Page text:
Kayaking to work offers ad agency employees exercise and serenity
On fine summer mornings, Tom Walker rises at 5:30 to eat toast and drink coffee. He picks up a 36-pound piece of plastic, walks down a hill in Millvale, across Route 28 South and some railroad tracks.
Published August 7, 2007 by Pittsburgh Post-Gazette
By Marylynne Pitz, Pittsburgh Post-Gazette
On fine summer mornings, Tom Walker rises at 5:30 to eat toast and drink coffee. He picks up a 36-pound piece of plastic, walks down a hill in Millvale, across Route 28 South and some railroad tracks. At Millvale Riverfront Park, he eases his kayak into the water, hops in and paddles to work.
"It's N.I.C.E. — no internal combustion engine," said Mr. Walker, a longtime resident of Millvale, a borough that's home to two of his favorite places — the Grant Bar and Jean-Marc Chatellier's French Bakery. (What more could a body want than cold beer, fried shrimp and authentic French pastry?)
The trim, 55-year-old body of this gray-haired, bespectacled graphic artist wanted a new way to reach his office at Mullen, a Strip District advertising and public relations agency.
Three years ago on Father's Day he got it when his wife, Tina, and his two sons, Simon and Luke, bought him a 91/2-foot-long kayak.
His 30-minute paddle takes him below the 40th Street Bridge and into personal encounters with wildlife. He guesses that the trip is 2 1/2 to three miles on the water.
"It's not about distance or speed. It gives me some peace and quiet," he says. "Sometimes, I see some turtles. I see fish. In the spring, there's a lot of bird activity on the river. I've seen more orioles, a lot of catbirds, a lot of swallows and some shore birds."
The trip ends at a rocky shoreline outside the Crane Building, but it's well worth the effort, he said. After catching his breath, he wipes off the craft, takes it into a building elevator and parks it near his office cubicle.
Mr. Walker is not the only one who favors the river commute. Brian Bronaugh, Mullen's senior vice president and chief creative director, occasionally kayaks to work in mild weather after driving from Penn Hills to Millvale. Mr. Bronaugh's kayak, parked in his office, is stuck at a jaunty angle through an open window, a yellow life preserver dangling from one end.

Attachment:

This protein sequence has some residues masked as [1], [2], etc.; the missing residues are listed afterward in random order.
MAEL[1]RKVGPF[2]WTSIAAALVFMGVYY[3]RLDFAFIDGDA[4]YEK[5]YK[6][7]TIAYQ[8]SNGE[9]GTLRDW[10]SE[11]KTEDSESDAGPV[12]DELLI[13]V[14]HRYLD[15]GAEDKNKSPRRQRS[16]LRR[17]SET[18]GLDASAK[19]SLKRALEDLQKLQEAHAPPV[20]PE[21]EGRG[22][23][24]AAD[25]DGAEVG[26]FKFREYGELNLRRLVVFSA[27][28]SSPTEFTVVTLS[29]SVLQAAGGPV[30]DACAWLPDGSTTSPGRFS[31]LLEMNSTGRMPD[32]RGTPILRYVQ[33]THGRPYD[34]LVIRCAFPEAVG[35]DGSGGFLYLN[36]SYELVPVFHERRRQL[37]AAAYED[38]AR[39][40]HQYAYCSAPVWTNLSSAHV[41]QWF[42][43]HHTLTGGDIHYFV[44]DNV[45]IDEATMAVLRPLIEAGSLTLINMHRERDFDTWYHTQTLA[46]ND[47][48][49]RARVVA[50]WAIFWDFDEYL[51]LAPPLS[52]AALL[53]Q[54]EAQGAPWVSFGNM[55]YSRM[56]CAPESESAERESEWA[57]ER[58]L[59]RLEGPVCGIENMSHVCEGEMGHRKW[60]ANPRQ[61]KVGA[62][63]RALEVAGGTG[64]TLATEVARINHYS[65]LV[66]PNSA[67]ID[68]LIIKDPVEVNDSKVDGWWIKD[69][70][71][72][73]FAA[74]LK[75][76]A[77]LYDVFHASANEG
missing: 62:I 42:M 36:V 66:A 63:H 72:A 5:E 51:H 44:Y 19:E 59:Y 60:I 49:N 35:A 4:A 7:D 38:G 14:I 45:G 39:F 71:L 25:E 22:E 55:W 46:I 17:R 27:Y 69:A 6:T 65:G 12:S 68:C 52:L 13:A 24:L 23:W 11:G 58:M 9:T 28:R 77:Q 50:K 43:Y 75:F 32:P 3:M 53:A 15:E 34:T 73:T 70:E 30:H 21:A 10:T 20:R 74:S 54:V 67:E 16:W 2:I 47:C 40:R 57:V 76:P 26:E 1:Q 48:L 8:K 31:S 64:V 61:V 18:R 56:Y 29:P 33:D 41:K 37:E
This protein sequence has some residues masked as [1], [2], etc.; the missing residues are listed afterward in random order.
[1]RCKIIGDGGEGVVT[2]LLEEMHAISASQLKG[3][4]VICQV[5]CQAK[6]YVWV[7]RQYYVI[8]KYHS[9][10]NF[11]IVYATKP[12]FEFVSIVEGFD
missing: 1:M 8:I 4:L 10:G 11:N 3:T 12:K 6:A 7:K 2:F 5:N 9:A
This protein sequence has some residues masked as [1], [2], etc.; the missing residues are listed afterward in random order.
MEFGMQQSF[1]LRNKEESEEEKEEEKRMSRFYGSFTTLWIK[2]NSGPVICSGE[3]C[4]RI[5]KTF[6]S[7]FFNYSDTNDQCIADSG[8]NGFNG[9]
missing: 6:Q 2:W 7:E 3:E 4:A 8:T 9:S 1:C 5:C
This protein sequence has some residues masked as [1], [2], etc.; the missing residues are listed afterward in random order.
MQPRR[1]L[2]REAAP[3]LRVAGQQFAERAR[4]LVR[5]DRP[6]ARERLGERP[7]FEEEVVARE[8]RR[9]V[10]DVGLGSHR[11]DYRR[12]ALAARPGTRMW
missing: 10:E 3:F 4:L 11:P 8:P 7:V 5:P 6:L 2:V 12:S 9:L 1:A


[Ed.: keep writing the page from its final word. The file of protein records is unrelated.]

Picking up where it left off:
"It's the only way to keep an eye on it," he insisted.
Mullen co-worker Todd Lepley, who lives in West View, is an occasional kayaker, too.
"They want to be like me," Mr. Walker said, adding that Mr. Lepley and his boss, Mr. Bronaugh, "made serious mistakes when they bought their houses. They could have moved to Millvale."
While the kayak commute appears to be an emerging trend among Mullen employees in the Strip, Richard Butler, executive director of the Three Rivers Rowing Association, said he doesn't know anyone who kayaks to work from the agency's boathouses in Millvale or on Washington's Landing.
"We joke about it all the time," he said, adding that he wished he could just jump in a kayak and paddle to a meeting Downtown.
Back at Mullen, Mr. Bronaugh's attire is crisp and professional, but the relaxed office climate allows Mr. Walker to dress more for boating; he looks like he's in an L.L.Bean ad — golf shirt with collar, long denim shorts and hiking boots.
"I wear shorts all year. I typically don't meet with clients, so that's not an issue," he said.
A self-professed "river rat," Mr. Walker grew up in Lawrenceville and, as a youth, went swimming in the Allegheny River. But his love for paddling on the water intensified three years ago after he borrowed a friend's canoe and tried it out on a lake near Warren County's Kinzua Dam during a camping trip with his sons. Mr. Walker and his wife, Tina, have been backpacking and portaging with canoes since their college days at La Roche.
When Mr. Walker is not paddling to work, he's cycling. He gave up the bus commute 16 years ago during a strike by Port Authority bus drivers.
When the strike began, Mr. Walker walked home from town, a one-hour trip and a four-mile walk. One day, he borrowed a bicycle from a supplier. After that ride, he told his wife, "I'm done taking the bus to work."
On his 40th birthday, Dick Zdinak, who had been his boss for 18 years, gave him a gift certificate for a bicycle. Now, he bikes to work in all weather.
"I haven't been on a bus in 16 years. I ride about 2,000 miles a year on the bike."
He has no idea how much money he has saved by not using gasoline on his daily commutes to work.
"I'm always broke, so it mustn't have been a whole lot."
Bicycling is Earth-friendly but his kayaking commutes are more serene. His path lies above the rush of the current, far away from noxious fumes and honking horns.
"Some mornings it will be a sheet of glass. I'll be the only one on the river," he said. "I kayak as often as I can, depending on my schedule at home."
His colleagues already are busting his chops about becoming a media hound. On July 5, he and his boys, 15-year-old Luke and 12-year-old Simon, rescued a dog that was swept away in Girty's Run, a North Hills stream that empties into the Allegheny River, just north of Millvale Marina.
Mr. Walker and his sons were out walking to see how high Girty's Run had risen because of heavy rainfall that day. Other Millvale residents, veterans of many floods, were out, too, and spread the word that Winston, a golden retriever, had been swept away into the Allegheny River.
During their walk, Mr. Walker and his sons found the dog sitting and shivering on the river bank.
"He came running up to us. But we found him and returned the dog to his owner.
"I'm not signing any autographs," Mr. Walker joked.
(Marylynne Pitz can be reached at firstname.lastname@example.org or 412-263-1648. )